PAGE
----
What is the law on CCTV cameras in the workplace?

CCTV is a useful – and powerful – business tool, enabling business operators to mitigate risk, increase security and protect their stock. Of the estimated 1.85 million CCTV cameras in the UK, only around 52,000 are operated by public bodies, so the vast majority are commercial CCTV systems operated by private businesses.

Commercial CCTV systems are naturally subject to rules and regulations that impose some responsibilities on those businesses and limit the opportunities for surveillance.

The law

Two principal pieces of legislation apply:

  • The Protection of Freedoms Act 2012
  • The Data Protection Act 1998

The first of these led to the creation of the Surveillance Camera Code of Practice 2013, more commonly known as SCCOP, which is intended to protect a broad public right to privacy while acknowledging the benefits of CCTV technology.

The Data Protection Act, meanwhile, includes the storage of CCTV recordings within its broad remit over the protection of personal data. It gives individuals the right to view footage of themselves or their vehicles.

The Information Commissioner’s Office is responsible for the enforcement of these rules.

Let’s take a look at the how the regulations apply to the use of CCTV cameras in the workplace. Familiarity with the law is vital for business operators: breaches of the Data Protection Act can result in huge fines running into the hundreds of thousands of pounds. Compliance with the law will also protect you from legal action if anyone objects to you recording them.

CCTV law in action

The following are the key guidelines for ensuring that your use of commercial CCTV technology complies with the law:

  • Inform the Information Commissioner’s Office that you are the operator of a CCTV system. State a clear purpose for the system and review this on a regular basis to ensure you remain able to justify your business CCTV equipment if required to do so.
  • Only install cameras where there is a genuine need – to control access to your building, for example, or to protect sensitive areas such as locations in which stock is stored. Only install cameras in public spaces within your premises. You should not record sound in most circumstances as this would be an intrusion on the privacy of your employees.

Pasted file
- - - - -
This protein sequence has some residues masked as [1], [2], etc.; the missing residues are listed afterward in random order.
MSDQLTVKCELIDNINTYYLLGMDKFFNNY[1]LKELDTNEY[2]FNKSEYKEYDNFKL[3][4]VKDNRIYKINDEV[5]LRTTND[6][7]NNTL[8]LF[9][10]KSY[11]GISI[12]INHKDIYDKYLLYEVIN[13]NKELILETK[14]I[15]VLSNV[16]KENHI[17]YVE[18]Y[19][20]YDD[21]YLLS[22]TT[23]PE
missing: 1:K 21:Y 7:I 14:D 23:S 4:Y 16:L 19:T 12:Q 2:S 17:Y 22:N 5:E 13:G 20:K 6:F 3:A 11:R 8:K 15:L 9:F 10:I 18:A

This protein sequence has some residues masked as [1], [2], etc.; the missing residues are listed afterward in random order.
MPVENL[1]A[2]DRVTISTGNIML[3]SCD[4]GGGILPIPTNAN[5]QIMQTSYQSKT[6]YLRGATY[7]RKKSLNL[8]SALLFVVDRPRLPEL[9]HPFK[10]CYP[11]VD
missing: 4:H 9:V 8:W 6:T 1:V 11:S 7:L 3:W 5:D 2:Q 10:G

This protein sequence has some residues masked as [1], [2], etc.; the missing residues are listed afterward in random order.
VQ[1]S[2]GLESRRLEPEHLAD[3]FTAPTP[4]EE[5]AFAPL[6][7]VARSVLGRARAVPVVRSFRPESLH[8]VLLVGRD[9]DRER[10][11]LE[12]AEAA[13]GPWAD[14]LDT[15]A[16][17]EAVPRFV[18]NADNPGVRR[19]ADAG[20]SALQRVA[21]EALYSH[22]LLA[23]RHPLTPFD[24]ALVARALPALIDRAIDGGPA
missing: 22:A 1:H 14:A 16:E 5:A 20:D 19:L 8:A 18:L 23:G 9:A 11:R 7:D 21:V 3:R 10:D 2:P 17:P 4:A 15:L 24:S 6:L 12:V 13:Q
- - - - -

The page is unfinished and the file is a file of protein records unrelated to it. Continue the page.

• Assess the impact on privacy of your CCTV and your compliance with regulations. Review these whenever you make significant changes to your CCTV installation – for example adding new cameras, changing the position of existing cameras or upgrading your overall setup. Publish the results of these audits.
  • Draw up a list of CCTV rules for your staff and ensure your staff are fully aware of these, including of course, any individual responsibilities they may hold. These should include secure storage of footage and defined time limits for that storage: 31 days is usual, but the timeframe can be extended in some circumstances. Ensure you have clear procedures for the deletion of footage older than the limit and strictly limit staff access. All recordings are subject to strict privacy requirements and cannot be published in any way.
  • Install signs on your premises indicating the presence of a CCTV system. This is to alert both employees and visitors to your premises, as well as any passers-by who may be recorded by outward-facing cameras.
  • Give someone within your organisation overall responsibility for your office CCTV and publish their name and contact information on your website for anyone, including members of staff, who wish to raise concerns, request access or ask questions. Alternatively take on this role yourself.
  • Apply caution to outward-facing CCTV cameras, capturing footage of people passing your premises or of private properties in the vicinity. Both of these are subject to the Data Protection Act. The footage should be of sufficient quality to allow its use in court in the event that you capture evidence of a crime: this means decent picture quality and correctly set dates and times. But avoid unnecessary intrusion into people’s privacy: do not direct your cameras at nearby homes and, once again, do not record audio.
  • If you connect your CCTV system to external databases in order to access additional information – for example, car number plates – ensure this data is reliable and current.

You can read the Surveillance Camera Code of Practice in full here.

This post does not constitute legal advice or gives rise to a solicitor/client relationship. Specialist legal advice should be taken in relation to specific circumstances.

The contents of this site are for general information purposes only.

Darren Gibbons
Written by Darren Gibbons

Darren is a security systems, life safety and fire protection specialist and Managing Director of Ace Fire & Security.